author = "Winters, {Stephen L.} and Debra Stewart and Adria Targonski and Gomes, {J. Anthony}",
year = "1988",
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T1 - Role of signal averaging of the surface QRS complex in selecting patients with nonsustained ventricular tachycardia and high grade ventricular arrhythmias for programmed ventricular stimulation

AU - Winters, Stephen L.

AU - Stewart, Debra

AU - Targonski, Adria

AU - Gomes, J. Anthony

PY - 1988/1/1

Y1 - 1988/1/1

N2 - Signal averaging of the surface QRS complex was performed before programmed ventricular stimulation in 53 individuals with high grade ventricular arrhythmias or nonsustained ventricular tachycardia, or both. An abnormal signal-averaged electrocardiogram (ECG) was recorded in 22 patients and was associated with inducible ventricular tachycardia in 12 (55%) of the 22. In contrast, a normal signal-averaged ECG was associated with inducible tachycardia in only 1 (3%) of 31 individuals (p < 0.005). The group with inducible tachycardia had a longer duration of the signal-averaged QRS complex (124 ± 19 versus 96 ± 26 ms) and of low amplitude signals (44 ± 13 versus 29 ± 11 ms) (p < 0.005). In addition, the root mean square voltage of the terminal 40 ms was lower in this group (20 ± 14 versus 48 ± 34 µV, p < 0.005). Twenty-seven of the 53 subjects had a prior myocardial infarction; 17 (63%) of the 27 had an abnormal signalaveraged ECG, and ventricular tachycardia was inducible in 10 (59%) of the 17. A normal signal-averaged ECG was recorded in 10 of the 27 patients and only 1 (10%) of these 10 had inducible tachycardia. An abnormal signal-averaged ECG had a 91% sensitivity and a 56% specificity with respect to subsequent induction of tachycardia. During long-term follow-up, 2 (15%) of the 13 patients with inducible ventricular tachycardia who were treated with eleetrophysiologically guided antiarrhythmics therapy died suddenly; the remaining 11 patients (85%) are alive 15 ± 10 months after electrophysiologic testing. Both of these patients who died had an abnormal signal-averaged ECG. In contrast, only 2 (5%) of the 40 patients with no inducible tachycardia, both with a normal signal-averaged ECG, have had an arrhythmic event; the other 38 patients have remained free of sustained ventricular arrhythmia for a follow-up period of 17 ± 9 months. In conclusion: 1) Signal averaging of the surface QRS complex is useful in identifying patients with nonsustained ventricular tachycardia or high grade ventricular arrhythmias, or both, who will have inducible ventricular tachycardia on programmed ventricular stimulation. 2) Inducibility of arrhythmia is unlikely in individuals who have a normal signal-averaged ECG despite the presence of complex ventricular arrhythmia. 3) The occurrence of spontaneous sustained ventricular tachyarrhythmias is low in patients with a prior myocardial infarction and without inducible ventricular tachycardia who have nonsustained ventricular tachycardia or complex ventricular arrhythmias and a normal signal-averaged ECG. 4) Signalaveraged electrocardiography may be useful in detecting low risk groups of patients with complex ventricular arrhythmias who do not require electrophysiologic testing or antiarrhythmic therapy.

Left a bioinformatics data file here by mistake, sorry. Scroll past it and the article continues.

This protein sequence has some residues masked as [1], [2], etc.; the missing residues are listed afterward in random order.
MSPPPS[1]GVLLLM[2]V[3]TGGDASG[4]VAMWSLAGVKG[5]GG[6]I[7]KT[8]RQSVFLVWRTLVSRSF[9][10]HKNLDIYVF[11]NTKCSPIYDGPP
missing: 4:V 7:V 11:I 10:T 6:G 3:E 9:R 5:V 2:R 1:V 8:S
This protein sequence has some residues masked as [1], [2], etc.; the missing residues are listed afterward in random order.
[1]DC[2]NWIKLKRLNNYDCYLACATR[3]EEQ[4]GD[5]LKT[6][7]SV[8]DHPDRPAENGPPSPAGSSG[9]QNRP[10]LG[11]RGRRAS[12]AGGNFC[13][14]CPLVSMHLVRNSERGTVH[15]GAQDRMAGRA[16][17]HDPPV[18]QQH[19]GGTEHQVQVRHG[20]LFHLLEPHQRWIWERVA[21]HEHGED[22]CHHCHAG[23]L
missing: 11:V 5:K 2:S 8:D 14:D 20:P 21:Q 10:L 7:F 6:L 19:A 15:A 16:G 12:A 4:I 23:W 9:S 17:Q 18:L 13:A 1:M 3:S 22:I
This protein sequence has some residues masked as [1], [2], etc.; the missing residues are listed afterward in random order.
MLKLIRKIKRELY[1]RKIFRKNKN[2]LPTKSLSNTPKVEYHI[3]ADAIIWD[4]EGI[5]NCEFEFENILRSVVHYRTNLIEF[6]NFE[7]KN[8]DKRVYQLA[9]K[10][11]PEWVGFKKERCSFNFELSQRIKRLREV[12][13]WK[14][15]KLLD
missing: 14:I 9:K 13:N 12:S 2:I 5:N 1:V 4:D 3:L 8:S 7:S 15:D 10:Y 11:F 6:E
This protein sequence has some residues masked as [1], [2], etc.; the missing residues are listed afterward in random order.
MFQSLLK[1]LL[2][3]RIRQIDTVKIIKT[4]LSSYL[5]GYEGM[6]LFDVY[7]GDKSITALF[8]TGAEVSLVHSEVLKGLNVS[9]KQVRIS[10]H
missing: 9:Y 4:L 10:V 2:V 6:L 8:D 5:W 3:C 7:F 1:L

AB - Signal averaging of the surface QRS complex was performed before programmed ventricular stimulation in 53 individuals with high grade ventricular arrhythmias or nonsustained ventricular tachycardia, or both. An abnormal signal-averaged electrocardiogram (ECG) was recorded in 22 patients and was associated with inducible ventricular tachycardia in 12 (55%) of the 22. In contrast, a normal signal-averaged ECG was associated with inducible tachycardia in only 1 (3%) of 31 individuals (p < 0.005). The group with inducible tachycardia had a longer duration of the signal-averaged QRS complex (124 ± 19 versus 96 ± 26 ms) and of low amplitude signals (44 ± 13 versus 29 ± 11 ms) (p < 0.005). In addition, the root mean square voltage of the terminal 40 ms was lower in this group (20 ± 14 versus 48 ± 34 µV, p < 0.005). Twenty-seven of the 53 subjects had a prior myocardial infarction; 17 (63%) of the 27 had an abnormal signalaveraged ECG, and ventricular tachycardia was inducible in 10 (59%) of the 17. A normal signal-averaged ECG was recorded in 10 of the 27 patients and only 1 (10%) of these 10 had inducible tachycardia. An abnormal signal-averaged ECG had a 91% sensitivity and a 56% specificity with respect to subsequent induction of tachycardia. During long-term follow-up, 2 (15%) of the 13 patients with inducible ventricular tachycardia who were treated with eleetrophysiologically guided antiarrhythmics therapy died suddenly; the remaining 11 patients (85%) are alive 15 ± 10 months after electrophysiologic testing. Both of these patients who died had an abnormal signal-averaged ECG. In contrast, only 2 (5%) of the 40 patients with no inducible tachycardia, both with a normal signal-averaged ECG, have had an arrhythmic event; the other 38 patients have remained free of sustained ventricular arrhythmia for a follow-up period of 17 ± 9 months. In conclusion: 1) Signal averaging of the surface QRS complex is useful in identifying patients with nonsustained ventricular tachycardia or high grade ventricular arrhythmias, or both, who will have inducible ventricular tachycardia on programmed ventricular stimulation. 2) Inducibility of arrhythmia is unlikely in individuals who have a normal signal-averaged ECG despite the presence of complex ventricular arrhythmia. 3) The occurrence of spontaneous sustained ventricular tachyarrhythmias is low in patients with a prior myocardial infarction and without inducible ventricular tachycardia who have nonsustained ventricular tachycardia or complex ventricular arrhythmias and a normal signal-averaged ECG. 4) Signalaveraged electrocardiography may be useful in detecting low risk groups of patients with complex ventricular arrhythmias who do not require electrophysiologic testing or antiarrhythmic therapy.